Need unique ID for water bodies in Delhi: NGT
In 2018, the Delhi government had announced that there were around 1,000 - 1,200 water bodies in the city, out of which around 600 could be revived.Updated: Aug 29, 2019 03:24 IST
All water bodies in the national capital must be provided with Unique Identification Numbers (UID) after properly demarcating them and mapping them on GPS platforms so that they can be better conserved, a monitoring committee appointed by the National Green Tribunal (NGT) has suggested.
“The land-owning agencies shall ensure prevention of encroachments of the water bodies. For this purpose, they shall demarcate the water bodies and update revenue records. UIDs shall be given to each water body. The government agencies should, on a priority basis, start mapping the small water bodies on GPS platforms and monitoring their water quality,” said a report prepared by the committee headed by former high court judge Justice SP Garg.
In 2018, the Delhi government had announced that there were around 1,000 - 1,200 water bodies in the city, out of which around 600 could be revived. While the Delhi Jal Board (DJB) is reviving around 200 such water bodies, the irrigation and flood control department would revive another 100.
The committee recommended the authorities be directed to install CCTV cameras at prominent places to spot polluters. Signboards or banners which display that throwing waste is not allowed shall be put up near lakes, warning of legal action in case of violation.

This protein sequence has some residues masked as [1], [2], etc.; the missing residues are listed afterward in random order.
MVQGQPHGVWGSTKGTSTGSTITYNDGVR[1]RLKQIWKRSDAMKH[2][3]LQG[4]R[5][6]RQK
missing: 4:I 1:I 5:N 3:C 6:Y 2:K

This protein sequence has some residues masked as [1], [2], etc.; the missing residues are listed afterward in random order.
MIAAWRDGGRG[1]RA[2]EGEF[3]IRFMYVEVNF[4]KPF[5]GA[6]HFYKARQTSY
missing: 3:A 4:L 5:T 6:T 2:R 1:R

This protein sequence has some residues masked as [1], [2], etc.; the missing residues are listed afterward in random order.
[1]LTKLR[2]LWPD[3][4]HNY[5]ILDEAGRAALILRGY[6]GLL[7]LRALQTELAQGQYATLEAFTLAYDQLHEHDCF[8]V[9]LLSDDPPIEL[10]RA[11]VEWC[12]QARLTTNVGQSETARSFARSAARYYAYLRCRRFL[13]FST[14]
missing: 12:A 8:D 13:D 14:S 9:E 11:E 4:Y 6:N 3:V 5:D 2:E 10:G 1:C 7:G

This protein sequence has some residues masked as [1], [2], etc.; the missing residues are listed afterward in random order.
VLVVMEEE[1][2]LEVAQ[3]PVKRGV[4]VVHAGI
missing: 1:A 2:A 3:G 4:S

“At big lakes, security guards can be deployed to prevent littering. The civic bodies and DJB have courts of special metropolitan magistrates for trials. The prosecution branches of MCDs and the DJB should be activated to prosecute individuals who litter the water bodies,” it said.
The panel said that lakes and ponds are victims of ‘eutrophication’.
Eutrophication is when a water body becomes overly enriched with minerals and nutrients which induce excessive of algae.
“Eutrophication results in the prolific growth of aquatic weeds in lakes and ponds that ultimately disturb and kill the ecology of the water body. The emphasis will be upon the concerned agencies to clear the weeds in time,” the committee said.